Ultimately I'd like to put the whole damn game in the GPU, it's not too hard on traditional memory model hardware (well, it's insane but not impossible): You can keep all the gamestate and logic in buffers on the GPU and bounce between two state buffer objects using shaders to compute physics and update the buffer as input for the next physics and render pass; Pass in a few vectors to the programs for control / input. I've even done this with render to texture but debugging VMs made of rainbow colored noise is a bitch. The problem is that controller input, drives, and the NIC aren't available to the GPU directly so I can't really make a networked game that streams assets from storage completely in the GPU alone, there has to be an interface and that means CPU feeding data it and reading data out across the bus, and that's slow for any moderate size of state I'd want to sync. At least with everything GPU bound I can make particle physics interact with not just static geometry, but dynamic geometry, AND even game logic: I can have each fire particle be able to spawn more fire emitters if they touch a burnable thing right on the GPU and make that fire damage the players and dynamic entities; I can even have enemy AI reacting to the state updates without a round trip to the CPU if their logic runs completely on the GPU... With CPU side logic that's not possible, the traditional route of read-back is too slow, so we have particles going through walls, and use something like "tracer-rounds", a few particles (if any) on the CPU to interact with the physics and game logic. With the shared memory model architecture more of this becomes possible. The GPU can do calculations on memory that the CPU can read and apply to game logic without the bus bottle neck; CPU can change some memory to provide input into the GPU without shoving it across a bus. The XBone and PS4 stand to yield a whole new type of interaction to games, but it will require a whole new type of engine to leverage the new memory model. It may even require new types of game. "New memory architecture! New type of games are possible!" Compared with GP: "Meh, it is a faster PS3, but otherwise it doesn't offer anything new." . . . wat?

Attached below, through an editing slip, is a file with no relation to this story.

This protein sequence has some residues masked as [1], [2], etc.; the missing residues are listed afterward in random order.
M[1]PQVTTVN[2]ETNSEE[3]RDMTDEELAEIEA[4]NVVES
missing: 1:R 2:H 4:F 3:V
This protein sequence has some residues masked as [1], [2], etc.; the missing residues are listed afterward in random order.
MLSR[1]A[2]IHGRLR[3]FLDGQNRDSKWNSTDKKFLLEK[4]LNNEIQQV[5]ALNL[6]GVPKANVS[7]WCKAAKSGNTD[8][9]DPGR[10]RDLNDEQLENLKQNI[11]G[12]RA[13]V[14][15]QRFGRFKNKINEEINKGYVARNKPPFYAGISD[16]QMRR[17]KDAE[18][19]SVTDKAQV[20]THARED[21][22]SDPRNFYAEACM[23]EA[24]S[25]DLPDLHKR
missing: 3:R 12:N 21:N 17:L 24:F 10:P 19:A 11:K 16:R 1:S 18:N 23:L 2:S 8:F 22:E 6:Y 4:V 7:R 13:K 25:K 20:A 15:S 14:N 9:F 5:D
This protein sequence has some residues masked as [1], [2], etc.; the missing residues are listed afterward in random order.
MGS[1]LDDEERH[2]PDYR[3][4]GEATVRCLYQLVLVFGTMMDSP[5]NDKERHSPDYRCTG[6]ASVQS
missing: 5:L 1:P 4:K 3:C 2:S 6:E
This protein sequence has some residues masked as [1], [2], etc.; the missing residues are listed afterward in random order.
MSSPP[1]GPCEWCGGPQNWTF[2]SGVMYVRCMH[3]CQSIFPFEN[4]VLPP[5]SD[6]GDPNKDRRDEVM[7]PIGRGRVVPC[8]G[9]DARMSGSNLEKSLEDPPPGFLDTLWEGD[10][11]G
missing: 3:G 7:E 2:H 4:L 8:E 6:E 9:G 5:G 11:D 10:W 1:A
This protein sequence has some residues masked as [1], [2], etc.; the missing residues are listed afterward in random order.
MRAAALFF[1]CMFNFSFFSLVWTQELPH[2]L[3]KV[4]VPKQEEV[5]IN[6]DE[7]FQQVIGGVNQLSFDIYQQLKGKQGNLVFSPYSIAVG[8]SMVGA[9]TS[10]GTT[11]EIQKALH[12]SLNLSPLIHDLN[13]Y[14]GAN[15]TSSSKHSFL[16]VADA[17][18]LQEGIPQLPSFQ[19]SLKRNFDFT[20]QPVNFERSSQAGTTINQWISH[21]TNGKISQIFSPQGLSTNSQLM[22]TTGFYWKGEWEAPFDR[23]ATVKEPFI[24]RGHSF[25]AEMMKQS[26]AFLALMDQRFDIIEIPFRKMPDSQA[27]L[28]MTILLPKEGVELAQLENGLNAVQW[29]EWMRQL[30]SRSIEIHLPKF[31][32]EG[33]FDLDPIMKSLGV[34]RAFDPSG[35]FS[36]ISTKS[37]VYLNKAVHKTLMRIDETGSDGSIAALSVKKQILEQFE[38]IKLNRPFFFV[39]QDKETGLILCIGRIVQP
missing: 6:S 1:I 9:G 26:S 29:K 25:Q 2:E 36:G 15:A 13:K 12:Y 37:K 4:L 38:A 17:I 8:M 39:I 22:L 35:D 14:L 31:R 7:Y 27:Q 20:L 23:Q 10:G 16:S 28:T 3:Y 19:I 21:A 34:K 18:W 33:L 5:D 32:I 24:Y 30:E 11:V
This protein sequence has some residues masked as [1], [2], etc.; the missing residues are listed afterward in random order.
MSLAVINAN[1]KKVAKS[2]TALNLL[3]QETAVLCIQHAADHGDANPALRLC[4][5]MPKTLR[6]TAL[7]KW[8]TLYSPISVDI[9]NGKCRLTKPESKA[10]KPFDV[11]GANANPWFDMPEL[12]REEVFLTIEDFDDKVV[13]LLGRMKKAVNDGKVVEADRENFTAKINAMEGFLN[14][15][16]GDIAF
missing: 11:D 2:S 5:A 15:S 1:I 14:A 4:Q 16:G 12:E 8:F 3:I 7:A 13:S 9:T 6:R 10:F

As a cyberneticist, all these folks wanking over graphics make me cry. The AI team is allowed 1%, or maybe 2% of the budget. All those parallel Flops! And they're just going to PISS THEM AWAY instead of putting in actual machine intelligence that can be yield more dynamism or even learn and adapt as the game is played? You return to town and the lady pushing the wheelbarrow is pushing that SAME wheelbarrow the same way. They guy chopping wood just keeps chopping that wood forever: Beat the boss, come back, still chopping that damn wood! WHAT WAS THE POINT OF WINNING? The games are all lying to you! They tell you, "Hero! Come and change the world!", and now you've won proceed to game over. Where's the bloody change!? Everything just stays pretty much the same!? Start it up again, you get the same game world? Game "AI" has long been a joke, it's nothing like actual machine learning. It's an indication of a Noob gamedev when they claim their AI will learn using neural networks, and we'd all just laugh or nod our heads knowingly, but I can actually do that now, for real, on the current and this new generation of existing hardware... If the AI team is allowed the budget.